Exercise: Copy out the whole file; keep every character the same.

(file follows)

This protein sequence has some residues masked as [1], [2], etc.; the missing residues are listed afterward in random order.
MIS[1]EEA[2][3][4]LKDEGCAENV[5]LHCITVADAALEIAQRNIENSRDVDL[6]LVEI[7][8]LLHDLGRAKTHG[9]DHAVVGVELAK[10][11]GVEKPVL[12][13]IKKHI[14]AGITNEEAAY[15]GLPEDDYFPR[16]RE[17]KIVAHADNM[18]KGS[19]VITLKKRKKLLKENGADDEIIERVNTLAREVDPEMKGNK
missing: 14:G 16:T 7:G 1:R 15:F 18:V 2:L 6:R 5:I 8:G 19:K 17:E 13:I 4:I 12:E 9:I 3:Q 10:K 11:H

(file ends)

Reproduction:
This protein sequence has some residues masked as [1], [2], etc.; the missing residues are listed afterward in random order.
MIS[1]EEA[2][3][4]LKDEGCAENV[5]LHCITVADAALEIAQRNIENSRDVDL[6]LVEI[7][8]LLHDLGRAKTHG[9]DHAVVGVELAK[10][11]GVEKPVL[12][13]IKKHI[14]AGITNEEAAY[15]GLPEDDYFPR[16]RE[17]KIVAHADNM[18]KGS[19]VITLKKRKKLLKENGADDEIIERVNTLAREVDPEMKGNK
missing: 14:G 16:T 7:G 1:R 15:F 18:V 2:L 6:R 5:I 8:G 19:K 17:E 13:I 4:I 12:E 9:I 3:Q 10:K 11:H